One kilowatt-hour (kWh), or 1000watt-hours of electricity from the mains costs around $0.12. One AA battery contains around 3000mAh (if you are lucky), at about 1.5 Volts. That’s 5 watt-hours. It costs about $1. Mains power costs one eighth the price for over 200 times as much energy.
Clockwork motors are even better for the environment. You can get radios and torches powered by a hand crank that winds up an clockwork motor. This motor then drives an electric generator that powers the appliance. These things, originally designed by Trevor Baylis for use in the developing world, are now quite commonly available in the west, and cost only a little more than their battery-powered equivalents.
More expensive ways to save the world
While spending $50 to save $500 and saving $50 for free both feel good, there are more things you can do to save money, but these can cost upwards of $100, so will need careful thought before tightwads will put them into practice. Dedicated tree-hugging idealists, of course, will jump at the chance to save even more energy.
Use energy-efficient appliances: When buying a new appliance, such as fridge or washing machine, look for the energy rating. In Europe get something rated A for energy efficiency; in the US get something that bears the energy star. Elsewhere, find out the local energy-saving standard, and buy one that is high on the energy-saving scale. In particular, televisions and CRT monitors for computer screens waste a lot of energy, so TFT-LCD screens are good options here. Their prices are also coming down as more people choose them over conventional CRT screens.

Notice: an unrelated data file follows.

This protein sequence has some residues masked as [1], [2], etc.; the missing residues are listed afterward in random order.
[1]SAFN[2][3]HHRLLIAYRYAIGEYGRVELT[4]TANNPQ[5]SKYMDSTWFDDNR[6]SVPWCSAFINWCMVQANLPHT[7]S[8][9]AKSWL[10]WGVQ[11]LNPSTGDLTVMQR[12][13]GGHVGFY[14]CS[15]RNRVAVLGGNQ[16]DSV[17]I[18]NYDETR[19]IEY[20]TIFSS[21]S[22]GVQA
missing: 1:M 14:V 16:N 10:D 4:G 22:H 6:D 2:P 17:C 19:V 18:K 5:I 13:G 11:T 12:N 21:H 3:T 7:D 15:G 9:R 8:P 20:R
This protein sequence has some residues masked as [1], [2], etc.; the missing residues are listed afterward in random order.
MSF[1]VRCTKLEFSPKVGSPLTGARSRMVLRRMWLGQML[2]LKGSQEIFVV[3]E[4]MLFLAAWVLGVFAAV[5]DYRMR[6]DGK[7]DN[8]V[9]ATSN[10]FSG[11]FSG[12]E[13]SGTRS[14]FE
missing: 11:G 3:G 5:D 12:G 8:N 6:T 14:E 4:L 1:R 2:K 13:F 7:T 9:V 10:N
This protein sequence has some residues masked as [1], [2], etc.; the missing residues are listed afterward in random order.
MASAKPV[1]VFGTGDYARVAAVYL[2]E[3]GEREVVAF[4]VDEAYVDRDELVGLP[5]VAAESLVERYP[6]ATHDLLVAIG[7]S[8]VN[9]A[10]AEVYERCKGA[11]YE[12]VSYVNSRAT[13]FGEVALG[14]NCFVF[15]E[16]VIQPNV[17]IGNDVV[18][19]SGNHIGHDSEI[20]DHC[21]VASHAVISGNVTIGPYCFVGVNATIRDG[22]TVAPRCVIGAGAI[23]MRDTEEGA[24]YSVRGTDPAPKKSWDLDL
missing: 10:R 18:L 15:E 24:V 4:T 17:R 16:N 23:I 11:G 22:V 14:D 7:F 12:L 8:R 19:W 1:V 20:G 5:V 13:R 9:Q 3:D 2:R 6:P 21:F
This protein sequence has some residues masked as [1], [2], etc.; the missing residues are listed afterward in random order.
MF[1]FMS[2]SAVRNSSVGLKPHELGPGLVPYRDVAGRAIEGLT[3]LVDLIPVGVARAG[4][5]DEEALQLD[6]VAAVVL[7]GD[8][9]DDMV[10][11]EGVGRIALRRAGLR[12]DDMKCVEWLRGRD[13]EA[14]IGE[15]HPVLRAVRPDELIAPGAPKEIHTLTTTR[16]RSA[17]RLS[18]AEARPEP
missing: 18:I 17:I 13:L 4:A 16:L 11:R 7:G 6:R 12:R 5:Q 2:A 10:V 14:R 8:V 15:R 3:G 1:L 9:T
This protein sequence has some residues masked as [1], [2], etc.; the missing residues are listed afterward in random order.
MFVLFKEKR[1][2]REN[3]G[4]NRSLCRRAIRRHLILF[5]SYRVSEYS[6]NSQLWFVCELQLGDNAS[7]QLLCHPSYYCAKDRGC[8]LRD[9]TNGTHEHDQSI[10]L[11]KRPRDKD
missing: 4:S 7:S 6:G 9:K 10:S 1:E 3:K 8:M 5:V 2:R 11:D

Zerotime notes that the initial price differential between CRTs and TFT screens outweighs the cost-savings you can achieve over a three-year life of the screen. Especially if you switch the CRT monitor off when it is not being used. He's right.
Use low-e (or K ) glass: Glass is a wonderful architectural material because it lets light in and brings a sense of space to a home, but it is also the main area of heat loss. A special process allows glass makers to put a thin, transparent layer of metal on the surface of a glass sheet, which traps infra-red inside, making the glass a much more effective thermal insulator. This is the best greenhouse glass you can get, and in cold climates it will certainly save on heating bills, as it minimises heat loss through the glass. Double glazing is good; triple glazing even better, but triple-glazed, low-e glass is almost as good as a solid insulated wall at keeping the heat in. Just don't use it in a hot climate, or you will suffer.
Install a heat pump: Heat pumps are essentially refrigerators in reverse. They use the low-temperature natural heat energy of a large mass of earth or water and concentrate it to raise the temperature of a small volume of air, which can then be used to heat a house. It may sound counter-intuitive, but if you can install a large heat exchanger in the earth, or in a body of water near your home, then you can cut heating bills in half with one of these pumps. The result is that you cool the large volume down by three or four degrees, and in exchange, you increase the temperature of the house by 20 degrees or more. And the only cost is running a pump that transfers a working fluid between the two reservoirs.
Install solar heating: Solar heating can be the fancy amorphous silicon electrical generators (expensive) or it can be a simple water heating system in which a black hose pipe runs through some glass, which is used in stead of a gas-powered boiler. Solar heating can be a good investment in sunny climates, but in cooler climates it is often more trouble than it is worth.
x1cygnus says: silicon solar panels cost a huge amount of energy to make (the equivalent of ten years time of use, and if used with lead batteries the net sum is loss of energy). Overall, the energy balance is not good.
A family house, detached in a cool climate, with electricity charged at about GBP 0.07 per kWh
Sources; further information